KerryDawn - Agreed. Our babysitter worked for us for seven years and she was different -- very musical, passionately religious, more even tempered. Our kids loved her. One blessing of (quality) childcare is that your kids learn to trust other adults. And it became clear over time that the real person our babysitter took care of was ME!


I wonder why no one ever studies two-income families with a nanny...It removes quite a bit of the daily stress (and guilt) and gives the children an additional stable influence.

leslie morgan s...

Leslie Morgan Steiner

I think when both parents work and care for kids in somewhat equivalent proportions the results are best for kids and parents. However it is hard to find two employers (or many more over the span of two careers) that understand. Often it seems there is a "divide and conquer" mentality because many employers expect you to give your all to your job, without much regard to sick kids or simply kids who need their parents. And many employees have a tough time negotiating these needs. But more power to the couples who find ways to pull it off...


My husband and I both work and both stay home taking care of the kids. We take turns dropping off/picking up the kids from school and daycare and taking care of them while the other is working. As a result, we both know how much work it is taking care of the kids, as well as the pressures on the job. This eliminates the problem of the stay home mom whose husband seems to think she's on some sort of vacation taking care of the kids, and the sole-breadwinner husband who thinks his wife doesn't understand the pressure of the workplace. We both take on both roles, and so far it works for us (most of the time)...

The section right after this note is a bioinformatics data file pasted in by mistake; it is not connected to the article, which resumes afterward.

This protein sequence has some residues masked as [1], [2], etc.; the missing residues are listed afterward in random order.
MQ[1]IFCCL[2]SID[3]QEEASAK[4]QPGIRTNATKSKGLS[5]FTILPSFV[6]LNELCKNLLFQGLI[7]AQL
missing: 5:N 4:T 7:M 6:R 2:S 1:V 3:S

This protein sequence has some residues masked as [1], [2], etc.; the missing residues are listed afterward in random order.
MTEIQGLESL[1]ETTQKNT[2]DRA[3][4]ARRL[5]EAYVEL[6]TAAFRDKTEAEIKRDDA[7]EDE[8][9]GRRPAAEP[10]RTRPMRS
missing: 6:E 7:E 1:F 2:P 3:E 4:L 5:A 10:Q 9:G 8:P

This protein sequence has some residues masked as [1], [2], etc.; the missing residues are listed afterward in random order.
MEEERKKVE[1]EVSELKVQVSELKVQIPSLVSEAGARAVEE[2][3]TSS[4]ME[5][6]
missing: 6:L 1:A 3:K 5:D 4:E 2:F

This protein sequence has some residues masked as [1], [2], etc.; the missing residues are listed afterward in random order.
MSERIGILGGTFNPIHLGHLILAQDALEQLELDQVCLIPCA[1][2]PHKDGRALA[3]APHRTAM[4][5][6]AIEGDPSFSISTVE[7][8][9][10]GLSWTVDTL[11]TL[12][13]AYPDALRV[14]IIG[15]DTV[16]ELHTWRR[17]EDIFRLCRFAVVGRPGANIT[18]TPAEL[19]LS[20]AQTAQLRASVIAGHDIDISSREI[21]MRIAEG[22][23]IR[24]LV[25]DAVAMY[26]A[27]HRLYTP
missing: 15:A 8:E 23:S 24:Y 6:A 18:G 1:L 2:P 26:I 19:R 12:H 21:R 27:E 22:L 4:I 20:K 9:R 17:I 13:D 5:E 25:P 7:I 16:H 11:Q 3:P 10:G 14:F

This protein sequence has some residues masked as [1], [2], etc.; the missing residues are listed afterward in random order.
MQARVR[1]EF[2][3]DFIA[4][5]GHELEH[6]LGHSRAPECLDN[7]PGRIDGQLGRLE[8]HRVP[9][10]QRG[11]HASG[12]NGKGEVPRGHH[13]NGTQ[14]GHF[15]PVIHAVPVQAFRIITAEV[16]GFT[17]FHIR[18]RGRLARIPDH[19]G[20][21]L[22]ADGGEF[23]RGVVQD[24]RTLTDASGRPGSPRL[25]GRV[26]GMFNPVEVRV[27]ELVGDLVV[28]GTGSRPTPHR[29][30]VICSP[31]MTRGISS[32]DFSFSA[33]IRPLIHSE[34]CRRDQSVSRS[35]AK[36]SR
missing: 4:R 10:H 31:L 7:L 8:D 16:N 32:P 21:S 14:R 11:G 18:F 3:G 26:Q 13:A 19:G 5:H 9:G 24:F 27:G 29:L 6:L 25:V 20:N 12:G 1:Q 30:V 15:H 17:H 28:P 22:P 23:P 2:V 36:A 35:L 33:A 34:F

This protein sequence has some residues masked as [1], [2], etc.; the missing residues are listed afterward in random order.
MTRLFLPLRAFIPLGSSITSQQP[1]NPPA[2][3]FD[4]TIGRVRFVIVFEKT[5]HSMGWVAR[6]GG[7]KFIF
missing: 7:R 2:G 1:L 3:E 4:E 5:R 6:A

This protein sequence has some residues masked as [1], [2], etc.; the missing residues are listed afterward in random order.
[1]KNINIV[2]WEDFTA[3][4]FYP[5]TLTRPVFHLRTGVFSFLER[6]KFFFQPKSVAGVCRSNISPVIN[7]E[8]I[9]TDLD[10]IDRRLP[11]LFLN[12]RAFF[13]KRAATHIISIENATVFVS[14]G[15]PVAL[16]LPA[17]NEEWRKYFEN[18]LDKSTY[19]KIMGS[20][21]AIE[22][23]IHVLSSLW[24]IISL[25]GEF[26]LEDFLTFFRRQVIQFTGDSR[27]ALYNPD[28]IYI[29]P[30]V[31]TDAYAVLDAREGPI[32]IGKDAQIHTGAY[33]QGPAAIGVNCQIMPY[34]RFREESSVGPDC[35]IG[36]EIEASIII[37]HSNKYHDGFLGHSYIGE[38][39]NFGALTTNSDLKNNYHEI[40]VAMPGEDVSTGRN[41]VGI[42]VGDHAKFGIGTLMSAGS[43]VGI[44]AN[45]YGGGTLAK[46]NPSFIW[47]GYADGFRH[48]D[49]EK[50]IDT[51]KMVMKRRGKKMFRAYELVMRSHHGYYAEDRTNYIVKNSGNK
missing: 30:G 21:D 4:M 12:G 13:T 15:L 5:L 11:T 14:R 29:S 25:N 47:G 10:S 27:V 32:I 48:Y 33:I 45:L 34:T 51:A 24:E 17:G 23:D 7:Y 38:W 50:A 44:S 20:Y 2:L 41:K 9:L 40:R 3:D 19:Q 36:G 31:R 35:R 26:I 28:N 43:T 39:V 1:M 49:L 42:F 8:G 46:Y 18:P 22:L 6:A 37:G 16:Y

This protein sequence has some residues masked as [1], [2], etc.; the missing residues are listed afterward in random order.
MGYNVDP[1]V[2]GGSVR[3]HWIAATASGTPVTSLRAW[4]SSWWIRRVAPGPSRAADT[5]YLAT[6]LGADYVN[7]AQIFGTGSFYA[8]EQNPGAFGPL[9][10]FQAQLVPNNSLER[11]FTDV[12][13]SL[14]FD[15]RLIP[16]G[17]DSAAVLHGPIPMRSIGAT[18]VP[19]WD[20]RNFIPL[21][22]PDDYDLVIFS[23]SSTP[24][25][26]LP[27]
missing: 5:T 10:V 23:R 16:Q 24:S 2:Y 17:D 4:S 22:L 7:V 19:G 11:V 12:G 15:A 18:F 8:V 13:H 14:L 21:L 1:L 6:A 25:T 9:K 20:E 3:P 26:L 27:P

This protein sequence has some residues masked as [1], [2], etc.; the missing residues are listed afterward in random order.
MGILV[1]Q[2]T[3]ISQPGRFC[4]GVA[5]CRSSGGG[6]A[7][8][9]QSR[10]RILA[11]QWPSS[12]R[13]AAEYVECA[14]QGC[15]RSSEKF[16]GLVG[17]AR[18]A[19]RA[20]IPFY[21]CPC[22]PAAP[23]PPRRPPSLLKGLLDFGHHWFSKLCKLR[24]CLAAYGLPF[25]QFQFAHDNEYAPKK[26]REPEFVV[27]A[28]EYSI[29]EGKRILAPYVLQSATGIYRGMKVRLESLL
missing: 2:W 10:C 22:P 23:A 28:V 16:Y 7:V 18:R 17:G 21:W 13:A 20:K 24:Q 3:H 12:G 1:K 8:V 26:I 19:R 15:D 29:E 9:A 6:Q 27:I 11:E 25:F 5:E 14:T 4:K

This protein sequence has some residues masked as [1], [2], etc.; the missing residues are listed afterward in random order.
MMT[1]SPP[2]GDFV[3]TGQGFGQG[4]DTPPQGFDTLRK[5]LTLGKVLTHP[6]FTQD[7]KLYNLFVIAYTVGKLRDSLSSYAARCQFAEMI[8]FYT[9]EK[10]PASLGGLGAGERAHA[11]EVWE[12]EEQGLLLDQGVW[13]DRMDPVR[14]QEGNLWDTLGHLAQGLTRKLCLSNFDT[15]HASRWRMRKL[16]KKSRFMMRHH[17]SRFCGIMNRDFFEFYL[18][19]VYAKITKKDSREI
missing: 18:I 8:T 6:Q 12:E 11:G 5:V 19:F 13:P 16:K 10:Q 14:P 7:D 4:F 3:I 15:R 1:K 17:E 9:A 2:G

Wondering where Bashman's analysis leaves me...both my husband and I have demanding careers but I don't work by choice. I work because my husband insists that we can't get by without both of us working (I don't agree) and he doesn't want to be the only wage earner in the family. (I want to stay home and raise my children because I personally think that's what's best for them--not that that I have any issue whatsoever with other moms who work.)

leslie morgan s...

Leslie Morgan Steiner

I agree totally. But I have to say, I meet a fair number of men of all ages who openly admit "moms who stay home are better moms" and don't seem to care at all about whether the moms want to stay home, or whether they are happiest at home. It's just a knee-jerk bias.


I'd like to see what great relationships those successful men whose wives stay home have with their children. If they make more money because they put in more hours and don't have to worry about anything at home, then something else has got to give. Also, I think the happy family thing only works if the woman staying home is the kind of woman who can be happy staying home.